Portland mayor to declare emergency, form ceasefire team to stem summer shootings
The city’s new Community Safety Division will help to coordinate community-based outreach with police enforcement efforts
By Maxine Bernstein
PORTLAND, Ore. — Mayor Ted Wheeler plans to issue an emergency declaration to summon extra help to curb gun violence as summer gets underway.
He’s also assembled a team of people who will work out of the city’s new Community Safety Division to try to better coordinate community-based outreach with police enforcement efforts for an initiative called Safer Summer PDX.
“Here we are in mid-June, and we know that historically in the City of Portland, as well as in other cities around the country, gun violence escalates during the summer,” Wheeler said in a statement. “We don’t want to be caught off guard here in the City of Portland.”
So far this year, 43 people have died in homicides in Portland, most resulting from shootings, slightly below the 51 at this time last year, when the city had a record of 92 killings.
There have been 657 shootings in Portland so far this year, with 193 injuries and 3,149 casings recovered, according to Police Bureau data.
The new three-member ceasefire team includes Shareef Khatib, who has been hired as a program director to manage a gun violence reduction program under the mayor’s emergency declaration, according to his LinkedIn page.
Khatib, according to the mayor’s office, was born in England and has managed counter-violence projects in war-torn countries of Afghanistan, Iraq, Malaysia, Mozambique, Nigeria and the Sudan.
Khatib will work with two other city employees, Julian Massenburg, a Portland native who most recently has worked to help form the Community Safety Division and previously was on the communication team in the city’s Office of Management and Finance, and Kandel Ashley, a Portland native who has worked in the mayor’s office as a constituent service director since last year after spending five years working with youths and young adults at risk of becoming involved in gang or gun violence for the Native American Youth and Family Center.
“Their goal is to work as our ceasefire team to help develop concrete, immediate strategies here in the city of Portland to start reducing the gun violence that we’re seeing on our street,” Wheeler said.
Under the umbrella of the Community Safety Division, led by former Fire Chief Mike Myers, the ceasefire team will coordinate efforts by the city’s Office of Violence Prevention, which oversees youth and family outreach workers, with the Police Bureau’s response to shootings and investigation of gun crimes.
“I’m glad that the voices of the community are being heard,” said Sam Sachs, who founded a nonprofit called the No Hate Zone that works to promote racial justice. In early March, he stood with other community leaders in Dawson Park to call for such an emergency declaration. “I’m grateful gun violence is becoming a priority and that the mayor is listening to more community members to hopefully achieve different outcomes.”
Kieran L. Ramsey, special agent in charge of Oregon’s FBI, said the number of shootings and “rounds that are flying are still extremely problematic.”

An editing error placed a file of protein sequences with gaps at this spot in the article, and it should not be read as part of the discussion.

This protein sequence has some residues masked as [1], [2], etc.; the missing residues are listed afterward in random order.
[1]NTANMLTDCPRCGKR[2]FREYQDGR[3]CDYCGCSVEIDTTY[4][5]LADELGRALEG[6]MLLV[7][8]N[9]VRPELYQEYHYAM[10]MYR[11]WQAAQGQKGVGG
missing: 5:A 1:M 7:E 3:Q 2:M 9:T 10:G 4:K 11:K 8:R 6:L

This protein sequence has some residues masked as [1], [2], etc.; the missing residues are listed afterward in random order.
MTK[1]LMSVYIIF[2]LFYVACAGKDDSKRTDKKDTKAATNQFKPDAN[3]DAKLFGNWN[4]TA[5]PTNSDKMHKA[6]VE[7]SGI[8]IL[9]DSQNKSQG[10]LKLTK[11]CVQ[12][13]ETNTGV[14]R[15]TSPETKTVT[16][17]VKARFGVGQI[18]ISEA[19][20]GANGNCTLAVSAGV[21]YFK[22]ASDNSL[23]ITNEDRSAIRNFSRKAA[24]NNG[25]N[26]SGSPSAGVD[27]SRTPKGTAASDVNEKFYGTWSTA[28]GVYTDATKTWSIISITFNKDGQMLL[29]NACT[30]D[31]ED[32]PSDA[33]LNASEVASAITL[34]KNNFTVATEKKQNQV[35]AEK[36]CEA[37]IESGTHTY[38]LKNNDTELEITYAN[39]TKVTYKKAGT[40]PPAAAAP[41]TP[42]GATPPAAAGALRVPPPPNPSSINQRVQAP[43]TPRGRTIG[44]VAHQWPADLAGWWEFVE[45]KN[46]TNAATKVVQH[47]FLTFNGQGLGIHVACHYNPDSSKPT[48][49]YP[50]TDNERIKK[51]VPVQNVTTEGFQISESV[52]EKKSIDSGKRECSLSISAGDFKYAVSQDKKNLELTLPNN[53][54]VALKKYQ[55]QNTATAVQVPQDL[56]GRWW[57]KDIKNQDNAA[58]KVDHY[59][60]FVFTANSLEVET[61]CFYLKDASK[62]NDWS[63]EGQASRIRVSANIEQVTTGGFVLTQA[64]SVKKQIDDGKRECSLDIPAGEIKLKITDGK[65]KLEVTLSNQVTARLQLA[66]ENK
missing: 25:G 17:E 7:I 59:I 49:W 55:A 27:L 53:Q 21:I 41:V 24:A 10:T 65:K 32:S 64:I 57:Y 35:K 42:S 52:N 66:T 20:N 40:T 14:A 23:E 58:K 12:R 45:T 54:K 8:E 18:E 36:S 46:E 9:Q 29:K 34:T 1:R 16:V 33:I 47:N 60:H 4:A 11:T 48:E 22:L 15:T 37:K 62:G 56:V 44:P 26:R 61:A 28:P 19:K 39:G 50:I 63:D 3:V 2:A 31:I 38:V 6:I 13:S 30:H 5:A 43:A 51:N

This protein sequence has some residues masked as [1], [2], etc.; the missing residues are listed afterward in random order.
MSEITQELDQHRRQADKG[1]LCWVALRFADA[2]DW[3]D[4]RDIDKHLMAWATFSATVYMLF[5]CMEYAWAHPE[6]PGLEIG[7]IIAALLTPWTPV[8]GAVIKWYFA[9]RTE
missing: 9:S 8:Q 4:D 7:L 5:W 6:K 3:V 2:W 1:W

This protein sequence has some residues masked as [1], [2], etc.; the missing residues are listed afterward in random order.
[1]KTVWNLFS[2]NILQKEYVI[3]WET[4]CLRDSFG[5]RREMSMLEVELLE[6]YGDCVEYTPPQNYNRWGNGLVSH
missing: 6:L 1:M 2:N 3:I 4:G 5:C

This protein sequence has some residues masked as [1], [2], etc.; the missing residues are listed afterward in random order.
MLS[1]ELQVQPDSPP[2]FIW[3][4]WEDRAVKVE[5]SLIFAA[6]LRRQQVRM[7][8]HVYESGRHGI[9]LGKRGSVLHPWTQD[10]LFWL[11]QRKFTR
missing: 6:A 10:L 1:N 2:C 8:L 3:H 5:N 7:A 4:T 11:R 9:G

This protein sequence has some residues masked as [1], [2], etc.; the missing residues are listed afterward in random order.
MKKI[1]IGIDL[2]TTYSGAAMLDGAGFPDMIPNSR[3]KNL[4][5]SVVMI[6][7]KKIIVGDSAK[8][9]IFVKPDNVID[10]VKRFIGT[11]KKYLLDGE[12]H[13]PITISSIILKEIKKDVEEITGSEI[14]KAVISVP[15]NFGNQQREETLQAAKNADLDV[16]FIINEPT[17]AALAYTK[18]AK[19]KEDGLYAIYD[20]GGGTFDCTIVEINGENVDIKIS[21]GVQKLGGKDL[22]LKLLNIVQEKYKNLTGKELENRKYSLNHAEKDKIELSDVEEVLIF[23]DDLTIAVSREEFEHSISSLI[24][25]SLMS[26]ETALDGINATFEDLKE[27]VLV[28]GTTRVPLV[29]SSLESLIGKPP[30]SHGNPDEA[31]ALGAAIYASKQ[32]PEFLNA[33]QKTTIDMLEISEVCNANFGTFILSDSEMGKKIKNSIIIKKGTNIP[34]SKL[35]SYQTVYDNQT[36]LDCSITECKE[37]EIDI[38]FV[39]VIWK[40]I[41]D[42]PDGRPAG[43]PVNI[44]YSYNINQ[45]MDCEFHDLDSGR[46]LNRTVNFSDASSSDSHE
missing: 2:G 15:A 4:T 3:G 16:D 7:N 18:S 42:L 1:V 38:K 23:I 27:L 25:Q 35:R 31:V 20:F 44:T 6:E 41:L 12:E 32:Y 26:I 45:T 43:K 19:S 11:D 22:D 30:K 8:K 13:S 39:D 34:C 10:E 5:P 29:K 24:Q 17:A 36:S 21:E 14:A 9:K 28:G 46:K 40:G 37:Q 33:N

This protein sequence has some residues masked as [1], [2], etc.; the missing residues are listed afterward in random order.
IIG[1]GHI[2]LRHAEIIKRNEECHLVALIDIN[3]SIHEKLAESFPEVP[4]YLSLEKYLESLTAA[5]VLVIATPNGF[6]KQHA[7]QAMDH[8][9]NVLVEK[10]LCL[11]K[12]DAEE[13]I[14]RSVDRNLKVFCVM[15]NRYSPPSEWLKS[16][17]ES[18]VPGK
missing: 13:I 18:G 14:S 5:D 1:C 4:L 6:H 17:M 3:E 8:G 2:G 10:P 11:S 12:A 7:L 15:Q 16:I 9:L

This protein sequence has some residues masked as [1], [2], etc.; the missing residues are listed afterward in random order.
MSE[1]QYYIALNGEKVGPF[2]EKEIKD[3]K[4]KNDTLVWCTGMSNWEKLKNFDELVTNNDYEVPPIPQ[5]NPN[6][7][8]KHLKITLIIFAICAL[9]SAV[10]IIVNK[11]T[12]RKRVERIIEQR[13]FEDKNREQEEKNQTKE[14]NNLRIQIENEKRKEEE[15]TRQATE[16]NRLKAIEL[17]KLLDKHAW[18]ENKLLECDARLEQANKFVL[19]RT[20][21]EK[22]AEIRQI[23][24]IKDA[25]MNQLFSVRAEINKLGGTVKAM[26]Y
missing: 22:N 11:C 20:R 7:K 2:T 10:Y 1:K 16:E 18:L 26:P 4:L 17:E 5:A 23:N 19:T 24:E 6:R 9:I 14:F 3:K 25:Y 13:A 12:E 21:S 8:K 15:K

“I am very heartened to see, though, that the alarm bell is now fully ringing,” Ramsey said. “I think finally everybody’s in the same boat rowing in the same direction. Maybe we’re not rowing at the same cadence, but everybody’s in the same boat rowing in the same direction now, and that was not always the case, last summer even.”
He said he welcomes new solutions to an ongoing problem.
The police Focused Intervention Team, a team of 12 officers and two sergeants, seized 32 guns and responded to 255 shootings this year through last Thursday.
Four of the team’s officers were involved in a shooting May 6 in Northeast Portland but have been cleared to return to work after a grand jury found no criminal wrongdoing by them. One officer is back and the rest are expected to return in the next two weeks.
They seriously wounded 36-year-old Matthew Ronald Leahey after a traffic stop ended with an exchange of gunfire between Leahey and the four team members.
Police had stopped a silver Lexus on a suspected traffic violation that Friday night in the Roseway neighborhood as it headed west along Northeast Mason Street between 78th and 79th avenues, according to police and witness accounts. Police haven’t said what led to the traffic stop.
At some point during the stop, Leahey is accused of firing at a Focused Intervention Team officer, and the officer and three other officers from the team fired back, according to police and area residents. More than a dozen shots were fired in the residential neighborhood, neighbors reported.
Leahey was indicted June 7 on seven charges, including two counts of attempted aggravated murder with a firearm, accused of attempting to shoot Officers Adi Ramic and Michelle Petty with a .380-caliber handgun, according to court records. He’s also charged with the attempted first-degree assault and second-degree assault of Ramic, two counts of unlawful use of a weapon and being a felon in possession of a gun.
Earlier this year, the mayor used his emergency powers to bolster the city’s response to homeless street camping. Portland’s charter gives the mayor sole power to control all city agencies during a declared state of emergency.
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